Bigfork has long been known as a top vacation spot, but its newest designation as one of the nation’s best communities for young people shows that it’s not a bad place to grow up, either.
Today it was announced that Bigfork earned a place among the America’s Promise Alliance’s 100 Best Communities for Young People presented by ING. The national competition recognizes communities across the country that focus on reducing high school dropout rates and providing service and support to their youth.
According to a news release from America’s Promise Alliance, Bigfork’s win came as a result of all that the community is doing to improve the lives of its young people. Organizations that stood out included Bigfork’s LEAP after-school program — which provides many resources for children, including mentorship from high school students — and the Bigfork Playhouse Children’s Theatre, which offers students a unique opportunity to develop their stage performance skills.
Additionally, the organization recognized Friends of Bigfork Schools — a parent organization dedicated to raising funds for local youth — as another group contributing to the positive youth environment present in Bigfork. FOBS has raised approximately $100,000 for youth programs in the community over the last 10 years.
The Bigfork Area Chamber of Commerce, along with the Community Foundation for a Better Bigfork, also received recognition for making Bigfork a family-friendly community and working toward the establishment of a youth coalition that will allow young people the opportunity to give input regarding important community decisions and initiatives.
“We are proud of Bigfork for being named one of the 100 best,” said community member Cathy Gaiser, who worked with CFBB and the chamber to submit an application for the contest. “This award recognizes the hard work of many community members that have dedicated their time to making a difference in the lives of our young people.”
Gaiser began the lengthy application process last April when a notice about the competition showed up on her desk while she was working as the director of LEAP. The application required a good deal of research, and she had to work hard to meet the submission deadline at the end of May.
“I just know that Bigfork as a whole is such a tight-knit community, and with all the kids volunteering and all of the great things going on for youth in this town, it just seemed like a natural fit,” Gaiser said. “I saw it as a way to help out the town and give some recognition to some of the groups and organizations that don’t get a lot of exposure.”
As part of the application, Gaiser had to provide three written testimonials from local young people who felt that their hometown deserved a spot on the list.
In her written piece, 2011 Bigfork graduate Bailey Vogt described the community spirit that she witnessed as she grew up.
“The whole village turned out for the Class B state football tournament, townsfolk decorated the streets for Christmas, volunteers clean up the highways or come together and raise money for good causes,” Vogt wrote. “Some might say living in a small town is boring, but I disagree. I wouldn’t want to live in any other place.”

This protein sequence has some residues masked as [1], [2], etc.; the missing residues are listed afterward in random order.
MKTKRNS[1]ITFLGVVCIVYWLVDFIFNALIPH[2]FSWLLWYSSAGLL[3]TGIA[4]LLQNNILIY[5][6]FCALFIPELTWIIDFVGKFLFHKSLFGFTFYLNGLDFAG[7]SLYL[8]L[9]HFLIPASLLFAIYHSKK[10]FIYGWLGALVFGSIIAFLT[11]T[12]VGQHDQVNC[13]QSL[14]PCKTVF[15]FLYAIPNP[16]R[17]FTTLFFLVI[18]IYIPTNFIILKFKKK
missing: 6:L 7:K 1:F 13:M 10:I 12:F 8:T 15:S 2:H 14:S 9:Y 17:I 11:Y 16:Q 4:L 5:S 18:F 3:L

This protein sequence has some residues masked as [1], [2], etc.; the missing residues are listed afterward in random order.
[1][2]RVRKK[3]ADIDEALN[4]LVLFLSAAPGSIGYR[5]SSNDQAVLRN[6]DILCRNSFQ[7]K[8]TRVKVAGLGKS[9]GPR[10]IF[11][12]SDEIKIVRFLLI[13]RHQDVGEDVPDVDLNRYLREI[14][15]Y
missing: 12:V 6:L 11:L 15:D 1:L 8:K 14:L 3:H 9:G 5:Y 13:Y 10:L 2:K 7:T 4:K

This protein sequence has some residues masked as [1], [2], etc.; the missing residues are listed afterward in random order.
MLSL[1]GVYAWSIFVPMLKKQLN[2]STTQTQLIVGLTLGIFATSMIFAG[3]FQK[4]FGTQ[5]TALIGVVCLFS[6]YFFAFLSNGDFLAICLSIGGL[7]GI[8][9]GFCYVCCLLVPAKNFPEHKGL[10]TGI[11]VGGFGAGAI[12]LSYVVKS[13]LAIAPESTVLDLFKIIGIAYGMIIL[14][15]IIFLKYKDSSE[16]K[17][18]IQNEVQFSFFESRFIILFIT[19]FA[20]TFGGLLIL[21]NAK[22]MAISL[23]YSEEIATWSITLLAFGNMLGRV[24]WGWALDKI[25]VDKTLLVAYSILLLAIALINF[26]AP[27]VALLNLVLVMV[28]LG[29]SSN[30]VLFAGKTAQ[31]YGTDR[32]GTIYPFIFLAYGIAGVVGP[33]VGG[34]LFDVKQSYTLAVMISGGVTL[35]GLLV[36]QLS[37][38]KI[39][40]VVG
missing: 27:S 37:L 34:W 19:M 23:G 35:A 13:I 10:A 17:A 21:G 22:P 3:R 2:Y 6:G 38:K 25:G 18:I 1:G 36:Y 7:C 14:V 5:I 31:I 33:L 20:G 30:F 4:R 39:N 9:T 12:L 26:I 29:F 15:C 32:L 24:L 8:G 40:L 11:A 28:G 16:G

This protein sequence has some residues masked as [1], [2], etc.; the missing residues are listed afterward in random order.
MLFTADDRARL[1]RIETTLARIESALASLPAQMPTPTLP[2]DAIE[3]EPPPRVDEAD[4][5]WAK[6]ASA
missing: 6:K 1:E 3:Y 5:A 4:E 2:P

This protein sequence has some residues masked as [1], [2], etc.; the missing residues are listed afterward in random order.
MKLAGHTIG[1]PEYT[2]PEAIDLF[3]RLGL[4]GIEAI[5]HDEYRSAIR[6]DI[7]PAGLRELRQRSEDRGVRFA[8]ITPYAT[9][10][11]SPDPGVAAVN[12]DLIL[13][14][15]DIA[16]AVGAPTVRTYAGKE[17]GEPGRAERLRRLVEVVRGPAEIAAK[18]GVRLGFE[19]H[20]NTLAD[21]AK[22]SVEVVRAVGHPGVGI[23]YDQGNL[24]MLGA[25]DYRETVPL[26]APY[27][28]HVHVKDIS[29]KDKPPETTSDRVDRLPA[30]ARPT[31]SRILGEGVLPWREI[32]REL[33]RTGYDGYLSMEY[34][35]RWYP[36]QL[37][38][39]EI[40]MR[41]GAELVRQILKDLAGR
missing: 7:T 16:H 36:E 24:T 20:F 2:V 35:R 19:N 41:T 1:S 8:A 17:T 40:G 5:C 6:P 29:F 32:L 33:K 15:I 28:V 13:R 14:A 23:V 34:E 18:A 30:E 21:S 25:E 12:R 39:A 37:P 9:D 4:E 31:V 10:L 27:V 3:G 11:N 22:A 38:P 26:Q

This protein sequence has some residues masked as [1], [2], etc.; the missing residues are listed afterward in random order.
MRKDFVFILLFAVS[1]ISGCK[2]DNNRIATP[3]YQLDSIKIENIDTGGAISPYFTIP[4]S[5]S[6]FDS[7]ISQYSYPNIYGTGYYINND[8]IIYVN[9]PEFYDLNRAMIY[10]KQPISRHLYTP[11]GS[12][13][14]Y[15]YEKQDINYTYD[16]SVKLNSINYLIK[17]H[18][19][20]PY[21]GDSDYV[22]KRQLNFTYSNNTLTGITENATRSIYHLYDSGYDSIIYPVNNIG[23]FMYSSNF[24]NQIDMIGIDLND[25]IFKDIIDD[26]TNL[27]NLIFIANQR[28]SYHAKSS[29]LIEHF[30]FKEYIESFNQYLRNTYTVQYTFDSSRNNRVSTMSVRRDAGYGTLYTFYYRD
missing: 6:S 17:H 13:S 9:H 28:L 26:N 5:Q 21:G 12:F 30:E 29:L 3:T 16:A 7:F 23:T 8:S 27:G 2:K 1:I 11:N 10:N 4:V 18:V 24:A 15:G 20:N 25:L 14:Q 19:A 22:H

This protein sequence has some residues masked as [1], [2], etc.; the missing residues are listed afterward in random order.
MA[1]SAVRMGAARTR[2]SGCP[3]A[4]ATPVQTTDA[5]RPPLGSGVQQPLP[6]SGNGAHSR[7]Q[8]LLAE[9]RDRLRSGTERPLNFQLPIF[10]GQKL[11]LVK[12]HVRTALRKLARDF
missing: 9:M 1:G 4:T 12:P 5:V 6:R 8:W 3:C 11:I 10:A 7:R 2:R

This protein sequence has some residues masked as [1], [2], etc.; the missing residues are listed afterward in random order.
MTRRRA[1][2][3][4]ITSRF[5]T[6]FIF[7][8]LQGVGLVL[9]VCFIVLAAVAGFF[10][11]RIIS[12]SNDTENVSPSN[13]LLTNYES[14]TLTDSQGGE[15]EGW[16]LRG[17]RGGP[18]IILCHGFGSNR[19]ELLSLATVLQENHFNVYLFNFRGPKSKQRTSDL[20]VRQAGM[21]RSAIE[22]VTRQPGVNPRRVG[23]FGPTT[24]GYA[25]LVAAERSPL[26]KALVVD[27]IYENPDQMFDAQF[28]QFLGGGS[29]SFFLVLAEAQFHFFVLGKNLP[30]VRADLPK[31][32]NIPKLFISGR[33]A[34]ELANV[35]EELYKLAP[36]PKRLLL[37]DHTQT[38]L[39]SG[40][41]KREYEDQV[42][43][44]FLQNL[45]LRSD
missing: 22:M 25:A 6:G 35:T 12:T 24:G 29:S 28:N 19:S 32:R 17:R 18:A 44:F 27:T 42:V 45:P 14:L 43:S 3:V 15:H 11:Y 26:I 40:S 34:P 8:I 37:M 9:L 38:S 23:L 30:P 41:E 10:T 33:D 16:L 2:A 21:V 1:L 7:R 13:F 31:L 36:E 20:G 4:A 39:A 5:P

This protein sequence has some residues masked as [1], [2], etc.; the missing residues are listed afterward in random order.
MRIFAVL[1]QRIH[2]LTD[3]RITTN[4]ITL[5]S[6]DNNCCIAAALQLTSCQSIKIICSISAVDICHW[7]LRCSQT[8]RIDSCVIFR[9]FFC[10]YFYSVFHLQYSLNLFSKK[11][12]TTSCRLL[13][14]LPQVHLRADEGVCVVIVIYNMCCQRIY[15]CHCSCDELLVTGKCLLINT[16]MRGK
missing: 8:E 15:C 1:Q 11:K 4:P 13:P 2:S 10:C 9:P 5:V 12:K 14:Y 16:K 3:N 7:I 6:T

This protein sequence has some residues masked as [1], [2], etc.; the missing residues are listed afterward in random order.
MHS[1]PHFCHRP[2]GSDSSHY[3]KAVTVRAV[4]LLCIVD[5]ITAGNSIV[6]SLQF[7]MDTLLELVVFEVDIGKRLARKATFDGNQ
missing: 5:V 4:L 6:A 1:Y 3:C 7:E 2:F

Bigfork’s low dropout rate — only one student failed to graduate in 2010 — helped give it an edge over other communities that entered the contest.
“In a nation where 7,000 students drop out of high school every day, we hope Bigfork’s initiatives inspire other communities across the nation to take action and solve the challenges facing their young people,” said Marguerite W. Kondracke, America’s Promise Alliance president and CEO, in a press release. “Bigfork is especially deserving of this recognition due to their efforts to ensure that their young people graduate high school and go on to lead healthy, productive lives. Bigfork refuses to let the challenges they face determine the future for their young people. Instead, they are helping their youth prosper and become contributing members of society.”
As a winner in this year’s contest, Bigfork will receive a $2,500 grant, signage identifying the community as one of the nation’s 100 Best Communities for Young People and access to America’s Promise Alliance’s community development resources. First held in 2005, the 100 Best competition is one of the Alliance’s signature initiatives and is part of its Grad Nation campaign, which is a 10-year initiative to mobilize Americans to end the high school dropout crisis and prepare young people for college and the 21st century workforce. The list honors communities large and small, rural and urban, that are making progress to help young people achieve their potential, which includes earning a high school diploma, securing a good job and playing an active, productive role in America’s economic vitality.
This year, more than 300 communities from all 50 states, the District of Columbia and Puerto Rico were nominated for the distinction. Winners were chosen by a distinguished panel of 20 judges that included: Marc Morial, president and CEO of National Urban League, Roxanne Spillett, president and CEO of Boys and Girls Clubs of America, and Michelle Shearer, a chemistry teacher at Urbana High School who was named the 2011 National Teacher of the Year.
The winners are a diverse group, ranging from small communities to large cities. A complete list of 2011 winners can be found at www.americaspromise.org/100best.